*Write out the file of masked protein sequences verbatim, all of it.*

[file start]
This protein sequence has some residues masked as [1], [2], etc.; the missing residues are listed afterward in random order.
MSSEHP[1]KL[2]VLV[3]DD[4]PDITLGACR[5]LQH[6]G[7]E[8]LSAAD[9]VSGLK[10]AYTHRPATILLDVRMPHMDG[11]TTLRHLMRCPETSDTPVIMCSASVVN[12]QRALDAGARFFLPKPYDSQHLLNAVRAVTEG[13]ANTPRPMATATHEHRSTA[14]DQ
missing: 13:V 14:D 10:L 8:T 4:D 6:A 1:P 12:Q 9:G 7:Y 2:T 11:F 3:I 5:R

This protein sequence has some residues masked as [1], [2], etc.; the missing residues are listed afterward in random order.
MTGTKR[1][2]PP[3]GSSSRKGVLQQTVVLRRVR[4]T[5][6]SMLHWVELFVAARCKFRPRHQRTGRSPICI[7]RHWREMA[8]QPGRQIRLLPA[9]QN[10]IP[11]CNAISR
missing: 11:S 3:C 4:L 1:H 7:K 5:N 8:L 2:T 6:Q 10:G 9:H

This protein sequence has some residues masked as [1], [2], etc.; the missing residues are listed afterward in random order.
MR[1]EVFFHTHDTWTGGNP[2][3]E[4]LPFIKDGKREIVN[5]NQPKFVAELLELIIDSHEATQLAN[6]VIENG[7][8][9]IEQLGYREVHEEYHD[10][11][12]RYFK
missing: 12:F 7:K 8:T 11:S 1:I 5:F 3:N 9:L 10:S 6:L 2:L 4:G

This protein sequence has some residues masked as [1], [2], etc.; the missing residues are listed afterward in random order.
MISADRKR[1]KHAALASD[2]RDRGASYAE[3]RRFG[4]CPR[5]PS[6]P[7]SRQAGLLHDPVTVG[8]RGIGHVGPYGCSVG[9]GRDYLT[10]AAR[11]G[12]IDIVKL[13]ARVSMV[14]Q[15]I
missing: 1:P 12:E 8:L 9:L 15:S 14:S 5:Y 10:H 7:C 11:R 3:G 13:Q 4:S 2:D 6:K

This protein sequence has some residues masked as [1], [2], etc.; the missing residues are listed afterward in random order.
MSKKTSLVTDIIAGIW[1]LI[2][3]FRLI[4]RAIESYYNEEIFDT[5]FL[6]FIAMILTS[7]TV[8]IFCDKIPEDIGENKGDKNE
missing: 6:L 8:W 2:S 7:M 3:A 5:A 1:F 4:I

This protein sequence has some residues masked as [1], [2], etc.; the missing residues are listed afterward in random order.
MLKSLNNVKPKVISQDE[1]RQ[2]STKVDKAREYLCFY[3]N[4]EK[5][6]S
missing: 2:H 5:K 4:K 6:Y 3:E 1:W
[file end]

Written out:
This protein sequence has some residues masked as [1], [2], etc.; the missing residues are listed afterward in random order.
MSSEHP[1]KL[2]VLV[3]DD[4]PDITLGACR[5]LQH[6]G[7]E[8]LSAAD[9]VSGLK[10]AYTHRPATILLDVRMPHMDG[11]TTLRHLMRCPETSDTPVIMCSASVVN[12]QRALDAGARFFLPKPYDSQHLLNAVRAVTEG[13]ANTPRPMATATHEHRSTA[14]DQ
missing: 13:V 14:D 10:L 8:T 4:D 6:A 1:P 12:Q 9:G 7:Y 2:T 11:F 3:I 5:R

This protein sequence has some residues masked as [1], [2], etc.; the missing residues are listed afterward in random order.
MTGTKR[1][2]PP[3]GSSSRKGVLQQTVVLRRVR[4]T[5][6]SMLHWVELFVAARCKFRPRHQRTGRSPICI[7]RHWREMA[8]QPGRQIRLLPA[9]QN[10]IP[11]CNAISR
missing: 11:S 3:C 4:L 1:H 7:K 5:N 8:L 2:T 6:Q 10:G 9:H

This protein sequence has some residues masked as [1], [2], etc.; the missing residues are listed afterward in random order.
MR[1]EVFFHTHDTWTGGNP[2][3]E[4]LPFIKDGKREIVN[5]NQPKFVAELLELIIDSHEATQLAN[6]VIENG[7][8][9]IEQLGYREVHEEYHD[10][11][12]RYFK
missing: 12:F 7:K 8:T 11:S 1:I 5:F 3:N 9:L 10:S 6:L 2:L 4:G

This protein sequence has some residues masked as [1], [2], etc.; the missing residues are listed afterward in random order.
MISADRKR[1]KHAALASD[2]RDRGASYAE[3]RRFG[4]CPR[5]PS[6]P[7]SRQAGLLHDPVTVG[8]RGIGHVGPYGCSVG[9]GRDYLT[10]AAR[11]G[12]IDIVKL[13]ARVSMV[14]Q[15]I
missing: 1:P 12:E 8:L 9:L 15:S 14:S 5:Y 10:H 7:C 11:R 3:G 13:Q 4:S 2:D 6:K

This protein sequence has some residues masked as [1], [2], etc.; the missing residues are listed afterward in random order.
MSKKTSLVTDIIAGIW[1]LI[2][3]FRLI[4]RAIESYYNEEIFDT[5]FL[6]FIAMILTS[7]TV[8]IFCDKIPEDIGENKGDKNE
missing: 6:L 8:W 2:S 7:M 3:A 5:A 1:F 4:I

This protein sequence has some residues masked as [1], [2], etc.; the missing residues are listed afterward in random order.
MLKSLNNVKPKVISQDE[1]RQ[2]STKVDKAREYLCFY[3]N[4]EK[5][6]S
missing: 2:H 5:K 4:K 6:Y 3:E 1:W